No sooner had we stepped ashore on the Caribbean then we realized just how much money was in the country. There, waiting to take travelers to Panama City, were 4 Toyota SUV/ pickups that could not have been more than two years old. One had a snorkel on it. This helped explain why it cost $25 pp. Well, almost. It turned out that they were a place short, so Jorin was stuck riding in the back of a pickup (it did have a canopy). However, with the humidity and heat, Justin ended up switching with him half way through. We had great A/C in the cab. As we neared Panama City, it was very impressive. The skyline honestly looks like it belongs to Miami. Very similar feel. Especially when the weather report has a 'feels like' 103 next to it. We arrived at our lodging, and were very impressed by Luna's Castle
. It was one of the best hostels of the trip. The neighborhood was very interesting. The castle is located 3 blocks from the Presidential Palace, and is two blocks away from a slum. I believe Casco Viejo was described as "a neighborhood in transition." Which is a very poetic way
Toyota 4wd with snorkel
For our drive from the coast to Panama City, we had to cross a river. During the rainy season, the snorkel can come in handy
of saying that it has not morphed into a safe or attractive place yet. Not that we really felt unsafe, the soldiers standing on street corners with assault rifles would turn tourists around if they started to walk down a street that wasn't safe. Not a bad service actually. Even though it was odd having the Presidential Palace located so close to a very bad neighborhood, since Washington D.C. is just like that, I can't say it is too strange. The government makes up for it by having lots of soldiers out, steering people in the right direction. Justin described the area as resembling Havana, Cuba.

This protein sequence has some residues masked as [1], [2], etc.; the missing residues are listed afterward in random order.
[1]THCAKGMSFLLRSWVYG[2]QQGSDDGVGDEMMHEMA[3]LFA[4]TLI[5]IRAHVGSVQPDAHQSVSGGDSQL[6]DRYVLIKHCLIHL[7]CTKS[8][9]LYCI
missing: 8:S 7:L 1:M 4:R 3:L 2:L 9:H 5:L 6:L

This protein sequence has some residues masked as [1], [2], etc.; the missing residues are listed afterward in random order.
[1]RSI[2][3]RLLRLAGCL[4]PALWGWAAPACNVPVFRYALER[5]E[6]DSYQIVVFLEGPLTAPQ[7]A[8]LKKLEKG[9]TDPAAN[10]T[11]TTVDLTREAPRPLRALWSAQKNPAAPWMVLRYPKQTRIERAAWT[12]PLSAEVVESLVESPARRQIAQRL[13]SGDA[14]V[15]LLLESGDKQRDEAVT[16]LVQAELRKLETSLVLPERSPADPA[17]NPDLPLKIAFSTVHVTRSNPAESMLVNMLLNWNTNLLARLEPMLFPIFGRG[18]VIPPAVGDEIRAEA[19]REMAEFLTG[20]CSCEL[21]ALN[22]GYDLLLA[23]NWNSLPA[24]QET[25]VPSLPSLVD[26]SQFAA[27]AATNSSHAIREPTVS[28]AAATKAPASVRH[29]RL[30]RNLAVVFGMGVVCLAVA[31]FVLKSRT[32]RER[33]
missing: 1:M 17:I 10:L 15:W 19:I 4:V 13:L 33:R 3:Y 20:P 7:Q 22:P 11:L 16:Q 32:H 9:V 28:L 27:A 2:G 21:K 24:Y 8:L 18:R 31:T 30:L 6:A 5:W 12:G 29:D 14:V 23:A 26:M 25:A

The oddest aspect is that they have some really great restaurants here. Which, often enough, were right across the street from low income housing. One street had about 5 nice places on one side ($25 entrees) and then laundry hanging and run down residences on the other. I had Civeche
in a great place off of Plaze de la Independecia. Right next to the well established Casa Blanca, the place I went to had only been open a week, but had 7 different varieties of Ceveche. I went with the Italian, which was made
Oil Tanker entering the locks
Ship was empty, heading to Aruba to fill up and then back through the canal to California
from citrus fruits and white fish with a tiger sauce. We also ate at Casa Blanca. Their BBQ burger was the best of the trip. Panama City was not cheap, both dinners cost $8-$10. However, since the castle is only $12 a night incl. breakfast, our overall budget was on track. Most of the worthwhile sightseeing with the city is within Casco Viejo. Justin and I went to the new town, but realized that it was not that accessible by foot. For our two nights, we decided to spend most of our time in the area around the castle. One unique abandoned building is prime real estate, great view of the skyline, and across the street from the national theatre. It even has a tree growing out of the corner of the house.
We did head out of town to visit the Canal Locks and museum. Same old story, 'foreigner pricing' and local pricing. We ended up paying $8 for both when locals paid $3. This was not Colombia. However, the Museum was very well laid out, signed in both English and Spanish, and when a fuel tanker was passing through the locks, the narration was also bi-lingual. Seeing
the locks in action was not shocking interesting, but the trip did contribute to our understanding of Panama.
Not that we really did that much in the City. We spent a fair bit of time enjoying the Castle, and I found a great little mostly unnoticed nook above the living room that sign stated was "Fort Krishna." Up a little ladder, this nook had a mattress, outlet and fan. It was nice and quiet, and I actually ended up sleeping there the 2nd night, because it was more private than the dorm room. After we had rested up from our sailing trip, we headed over to David to explore the coffee region and the pacific side of the country.
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